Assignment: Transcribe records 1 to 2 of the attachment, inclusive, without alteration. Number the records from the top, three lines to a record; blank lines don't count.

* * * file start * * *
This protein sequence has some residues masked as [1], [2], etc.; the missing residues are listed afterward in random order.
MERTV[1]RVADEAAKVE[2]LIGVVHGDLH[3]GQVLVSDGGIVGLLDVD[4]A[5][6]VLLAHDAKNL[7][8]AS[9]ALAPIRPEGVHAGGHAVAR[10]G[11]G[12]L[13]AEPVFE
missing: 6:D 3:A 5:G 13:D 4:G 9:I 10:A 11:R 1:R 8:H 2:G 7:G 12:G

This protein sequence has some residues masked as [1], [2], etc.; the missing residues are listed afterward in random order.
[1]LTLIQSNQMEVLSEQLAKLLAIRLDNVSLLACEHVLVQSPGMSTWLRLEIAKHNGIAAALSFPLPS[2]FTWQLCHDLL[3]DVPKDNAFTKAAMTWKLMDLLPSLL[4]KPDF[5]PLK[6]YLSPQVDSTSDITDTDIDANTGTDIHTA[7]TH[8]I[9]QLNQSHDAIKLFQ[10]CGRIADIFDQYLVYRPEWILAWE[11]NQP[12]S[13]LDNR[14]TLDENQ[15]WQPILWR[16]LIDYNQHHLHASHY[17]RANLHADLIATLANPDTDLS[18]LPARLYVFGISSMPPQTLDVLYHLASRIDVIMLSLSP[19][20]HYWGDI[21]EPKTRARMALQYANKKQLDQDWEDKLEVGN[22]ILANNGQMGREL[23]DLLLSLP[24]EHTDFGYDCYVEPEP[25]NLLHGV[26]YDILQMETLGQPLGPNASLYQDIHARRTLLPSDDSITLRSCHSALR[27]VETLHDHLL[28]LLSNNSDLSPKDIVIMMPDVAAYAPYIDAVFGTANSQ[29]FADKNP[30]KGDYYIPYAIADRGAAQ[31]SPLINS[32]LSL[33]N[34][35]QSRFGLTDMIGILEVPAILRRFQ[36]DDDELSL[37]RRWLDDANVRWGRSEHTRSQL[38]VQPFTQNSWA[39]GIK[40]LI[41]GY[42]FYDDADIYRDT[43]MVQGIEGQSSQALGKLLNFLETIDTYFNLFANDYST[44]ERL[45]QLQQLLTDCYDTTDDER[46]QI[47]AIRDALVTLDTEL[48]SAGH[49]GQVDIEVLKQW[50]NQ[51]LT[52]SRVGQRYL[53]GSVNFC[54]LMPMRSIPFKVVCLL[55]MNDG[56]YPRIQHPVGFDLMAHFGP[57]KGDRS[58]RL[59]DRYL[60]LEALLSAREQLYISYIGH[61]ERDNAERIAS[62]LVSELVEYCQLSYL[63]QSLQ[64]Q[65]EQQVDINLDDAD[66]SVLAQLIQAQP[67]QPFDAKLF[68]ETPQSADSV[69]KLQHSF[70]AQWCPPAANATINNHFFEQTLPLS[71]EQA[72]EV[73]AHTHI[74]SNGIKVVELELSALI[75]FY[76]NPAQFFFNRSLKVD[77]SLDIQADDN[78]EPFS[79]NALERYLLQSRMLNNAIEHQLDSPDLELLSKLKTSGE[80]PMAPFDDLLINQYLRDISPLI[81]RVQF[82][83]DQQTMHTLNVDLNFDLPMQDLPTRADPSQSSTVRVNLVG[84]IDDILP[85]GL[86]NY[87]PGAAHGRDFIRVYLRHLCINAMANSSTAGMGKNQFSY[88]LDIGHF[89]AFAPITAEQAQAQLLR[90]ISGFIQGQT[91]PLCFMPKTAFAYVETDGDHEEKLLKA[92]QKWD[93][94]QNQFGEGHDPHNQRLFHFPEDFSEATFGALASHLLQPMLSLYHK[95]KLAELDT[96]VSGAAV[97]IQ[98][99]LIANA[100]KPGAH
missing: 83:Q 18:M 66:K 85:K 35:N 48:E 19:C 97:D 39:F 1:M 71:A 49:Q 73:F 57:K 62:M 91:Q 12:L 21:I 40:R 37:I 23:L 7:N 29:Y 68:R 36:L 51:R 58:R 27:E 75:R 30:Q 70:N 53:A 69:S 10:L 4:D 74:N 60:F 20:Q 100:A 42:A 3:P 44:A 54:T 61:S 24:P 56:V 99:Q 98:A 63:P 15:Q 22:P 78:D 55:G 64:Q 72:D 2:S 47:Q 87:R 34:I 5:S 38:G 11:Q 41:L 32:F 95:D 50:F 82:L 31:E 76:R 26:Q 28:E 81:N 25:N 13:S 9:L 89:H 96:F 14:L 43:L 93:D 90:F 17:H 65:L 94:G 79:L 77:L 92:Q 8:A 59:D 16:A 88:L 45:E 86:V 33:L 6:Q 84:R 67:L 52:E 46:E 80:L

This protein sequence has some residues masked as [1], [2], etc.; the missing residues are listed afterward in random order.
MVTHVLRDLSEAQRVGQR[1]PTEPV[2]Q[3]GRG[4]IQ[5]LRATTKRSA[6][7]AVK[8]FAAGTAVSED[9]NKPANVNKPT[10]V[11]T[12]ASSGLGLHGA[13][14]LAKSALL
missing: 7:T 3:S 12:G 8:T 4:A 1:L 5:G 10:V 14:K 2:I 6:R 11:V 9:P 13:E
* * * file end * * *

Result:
This protein sequence has some residues masked as [1], [2], etc.; the missing residues are listed afterward in random order.
MERTV[1]RVADEAAKVE[2]LIGVVHGDLH[3]GQVLVSDGGIVGLLDVD[4]A[5][6]VLLAHDAKNL[7][8]AS[9]ALAPIRPEGVHAGGHAVAR[10]G[11]G[12]L[13]AEPVFE
missing: 6:D 3:A 5:G 13:D 4:G 9:I 10:A 11:R 1:R 8:H 2:G 7:G 12:G

This protein sequence has some residues masked as [1], [2], etc.; the missing residues are listed afterward in random order.
[1]LTLIQSNQMEVLSEQLAKLLAIRLDNVSLLACEHVLVQSPGMSTWLRLEIAKHNGIAAALSFPLPS[2]FTWQLCHDLL[3]DVPKDNAFTKAAMTWKLMDLLPSLL[4]KPDF[5]PLK[6]YLSPQVDSTSDITDTDIDANTGTDIHTA[7]TH[8]I[9]QLNQSHDAIKLFQ[10]CGRIADIFDQYLVYRPEWILAWE[11]NQP[12]S[13]LDNR[14]TLDENQ[15]WQPILWR[16]LIDYNQHHLHASHY[17]RANLHADLIATLANPDTDLS[18]LPARLYVFGISSMPPQTLDVLYHLASRIDVIMLSLSP[19][20]HYWGDI[21]EPKTRARMALQYANKKQLDQDWEDKLEVGN[22]ILANNGQMGREL[23]DLLLSLP[24]EHTDFGYDCYVEPEP[25]NLLHGV[26]YDILQMETLGQPLGPNASLYQDIHARRTLLPSDDSITLRSCHSALR[27]VETLHDHLL[28]LLSNNSDLSPKDIVIMMPDVAAYAPYIDAVFGTANSQ[29]FADKNP[30]KGDYYIPYAIADRGAAQ[31]SPLINS[32]LSL[33]N[34][35]QSRFGLTDMIGILEVPAILRRFQ[36]DDDELSL[37]RRWLDDANVRWGRSEHTRSQL[38]VQPFTQNSWA[39]GIK[40]LI[41]GY[42]FYDDADIYRDT[43]MVQGIEGQSSQALGKLLNFLETIDTYFNLFANDYST[44]ERL[45]QLQQLLTDCYDTTDDER[46]QI[47]AIRDALVTLDTEL[48]SAGH[49]GQVDIEVLKQW[50]NQ[51]LT[52]SRVGQRYL[53]GSVNFC[54]LMPMRSIPFKVVCLL[55]MNDG[56]YPRIQHPVGFDLMAHFGP[57]KGDRS[58]RL[59]DRYL[60]LEALLSAREQLYISYIGH[61]ERDNAERIAS[62]LVSELVEYCQLSYL[63]QSLQ[64]Q[65]EQQVDINLDDAD[66]SVLAQLIQAQP[67]QPFDAKLF[68]ETPQSADSV[69]KLQHSF[70]AQWCPPAANATINNHFFEQTLPLS[71]EQA[72]EV[73]AHTHI[74]SNGIKVVELELSALI[75]FY[76]NPAQFFFNRSLKVD[77]SLDIQADDN[78]EPFS[79]NALERYLLQSRMLNNAIEHQLDSPDLELLSKLKTSGE[80]PMAPFDDLLINQYLRDISPLI[81]RVQF[82][83]DQQTMHTLNVDLNFDLPMQDLPTRADPSQSSTVRVNLVG[84]IDDILP[85]GL[86]NY[87]PGAAHGRDFIRVYLRHLCINAMANSSTAGMGKNQFSY[88]LDIGHF[89]AFAPITAEQAQAQLLR[90]ISGFIQGQT[91]PLCFMPKTAFAYVETDGDHEEKLLKA[92]QKWD[93][94]QNQFGEGHDPHNQRLFHFPEDFSEATFGALASHLLQPMLSLYHK[95]KLAELDT[96]VSGAAV[97]IQ[98][99]LIANA[100]KPGAH
missing: 83:Q 18:M 66:K 85:K 35:N 48:E 19:C 97:D 39:F 1:M 71:A 49:Q 73:F 57:K 62:M 91:Q 12:L 21:I 40:R 37:I 23:L 7:N 29:Y 68:R 36:L 51:R 58:R 27:E 75:R 30:Q 70:N 53:A 69:S 10:L 4:D 74:N 60:F 20:Q 100:A 42:A 3:P 44:A 54:T 61:S 24:P 56:V 99:Q 98:A 63:P 15:Q 22:P 78:D 55:G 64:Q 72:D 2:S 47:Q 87:R 34:I 5:S 38:G 11:Q 41:L 32:F 95:D 50:F 82:L 31:E 76:R 26:Q 28:E 81:N 25:N 13:S 9:L 89:H 96:F 14:L 43:L 93:D 90:F 17:H 65:L 94:G 79:L 77:L 92:Q 8:A 59:D 16:A 88:L 45:E 86:V 33:L 6:Q 84:R 67:L 52:E 46:E 80:L